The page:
The Internet has promoted a better use of information by providing a framework for integrated distribution of products, services, and business support functions— with timely feedback. This permitted economies of scale traditionally associated with massive production, while supporting personalization made necessary by coexistence of multiple user communities.
The cloud has the potential to add to this transformation by supporting on-demand applications with diverse characteristics and quality of service requirements, as well as by providing multiple classes of service to user communities with a variety of underlying topology. The user communities in reference include end users, network services, applications, and their interfaces, which are providing:
- Data services
- Voice services
- Image services
- Video services
One may look at the Internet as a consumer technology that is primarily a transport layer but should not miss the fact that this provides common application interfaces for reliable end-to-end multimedia transfers. One of the advantages is that it is shielding applications, applications making interfaces and protocols seamless to the users—a feat that, ironically, major computer vendors took years to materialize.
Because of such advantages, this consumer technology made feasible a diverse set of traffic characteristics and also offered potential solutions to other standing problems, permitting fairly well-defined service offerings and operational procedures. Based on the strength of these developments, cloud providers can say that the wares they offer are sufficiently flexible to support interconnection of components across heterogeneous user organizations while ensuring end-to-end connectivity.
Another little appreciated after effect of the development of Internet-based consumer technology is migration capabilities through a path, making feasible phased implementation of the next generation of applications. The net accommodates disparities in terminal equipment and software, thereby ensuring an evolutionary deployment characterized by:
- An adaptable flexible framework as applications evolve
- Enhancement of quality of service at an affordable cost
- Expansion of network transport services and features as applications warrant
- A balance between near-term pragmatic implementation realities and longer-term development goals.
This has become possible because consumer technologies developed on the Internet can be leveraged by all businesses and consumers. Applications interact with other applications across the network, as well as with external networks and applications in a dynamic environment that supports a wide range of service facilities.
While the passage from consumer technologies to a professional IT implementation brings up the need for certain improvements like configuration management, these are well within the range of a service structure based on components that are shared, like access gateways, value-added processes, and so on. Nevertheless, a global management view is necessary to directly control system functionality. (This is relatively small fries compared to the avoidance of having to reinvent the wheel.)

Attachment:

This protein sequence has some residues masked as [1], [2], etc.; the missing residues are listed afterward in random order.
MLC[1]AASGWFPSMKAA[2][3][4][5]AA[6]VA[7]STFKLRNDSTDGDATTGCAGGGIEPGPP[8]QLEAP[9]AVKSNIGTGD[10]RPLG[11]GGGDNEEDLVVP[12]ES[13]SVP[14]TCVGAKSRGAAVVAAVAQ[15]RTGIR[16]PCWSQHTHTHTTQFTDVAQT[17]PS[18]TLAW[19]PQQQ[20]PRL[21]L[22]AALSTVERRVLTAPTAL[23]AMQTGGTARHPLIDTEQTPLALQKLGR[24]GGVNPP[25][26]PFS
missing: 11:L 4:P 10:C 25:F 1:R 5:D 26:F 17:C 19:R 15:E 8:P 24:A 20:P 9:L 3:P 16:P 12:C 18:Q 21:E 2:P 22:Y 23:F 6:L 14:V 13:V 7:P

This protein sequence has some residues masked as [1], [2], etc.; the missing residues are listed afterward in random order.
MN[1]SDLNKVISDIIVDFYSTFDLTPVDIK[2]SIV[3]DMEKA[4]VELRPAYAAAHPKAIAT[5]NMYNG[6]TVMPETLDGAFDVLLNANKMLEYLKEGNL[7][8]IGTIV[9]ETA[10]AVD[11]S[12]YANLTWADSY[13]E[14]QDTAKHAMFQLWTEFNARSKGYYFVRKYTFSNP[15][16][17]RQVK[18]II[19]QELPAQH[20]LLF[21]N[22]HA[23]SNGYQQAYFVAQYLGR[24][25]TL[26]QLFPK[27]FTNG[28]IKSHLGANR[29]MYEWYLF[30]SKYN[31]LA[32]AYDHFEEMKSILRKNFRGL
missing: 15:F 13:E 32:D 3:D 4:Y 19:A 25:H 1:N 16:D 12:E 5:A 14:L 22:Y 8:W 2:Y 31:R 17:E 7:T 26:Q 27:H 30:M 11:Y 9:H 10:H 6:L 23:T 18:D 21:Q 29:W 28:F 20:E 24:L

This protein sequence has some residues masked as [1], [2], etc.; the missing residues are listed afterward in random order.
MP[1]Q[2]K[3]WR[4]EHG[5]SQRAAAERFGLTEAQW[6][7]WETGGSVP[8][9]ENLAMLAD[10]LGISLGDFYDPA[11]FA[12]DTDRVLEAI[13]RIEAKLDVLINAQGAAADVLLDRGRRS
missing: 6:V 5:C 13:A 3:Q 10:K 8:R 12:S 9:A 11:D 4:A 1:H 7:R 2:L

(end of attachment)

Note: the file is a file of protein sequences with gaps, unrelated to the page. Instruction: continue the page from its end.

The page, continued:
What the reader should retain from these references is that consumer technologies, and therefore the consumer market, have opened huge perspectives in business applications—rather than the other way around. Cloud providers plan to further capitalize on this fact, which, however, does not mean that there are no limitations. In technology, as in daily life, somewhere hidden are the constraints.
The most important constraint for business that I perceive today comes from the ever-growing data center demand, which becomes increasingly difficult to satisfy. Global demand for data centers is projected to grow at an average of 12 to 15 percent per year over the next four years, surpassing supply growth by 300 percent.
Supply has lagged for several reasons. Data center construction is highly capital intensive and lead times are generally a year to year and a half. Data center building processes require design expertise and procurement of materials such as generators that are in short supply, and the 2007–2009 economic crisis has further reduced supply by:
- Limiting access to capital
- Promoting demand, as SMEs chose to outsource their data center needs
Another major factor limiting the supply of storage facilities comes from the fact that after having grown in an impressive way, the density of recording has stagnated. Counted in bits per gram, in antiquity the storage potential of cuneiform was 10–2; that of paper, 103; microfilm, 105; and mag tape, 106. This grew with optical disks to 108. The difference from cuneiform to optical disks is ten orders of magnitude, but that’s about where we are. Many research projects are promising but so far only on paper.
About the author
Dr. Dimitris N. Chorafas has advised financial institutions and industrial corporations in strategic planning, risk management, computers and communications systems and internal controls since 1961. A graduate of the University of California, Los Angeles, the University of Paris, and the Technical University of Athens, Dr. Chorafas has been a Fulbright scholar.
Printed with permission from CRC Press. Copyright 2010. Cloud Computing Strategies by Dimitris N. Chorafas. For more information about this title and other similar books, please visit http://www.crcpress.com/.
This was first published in May 2011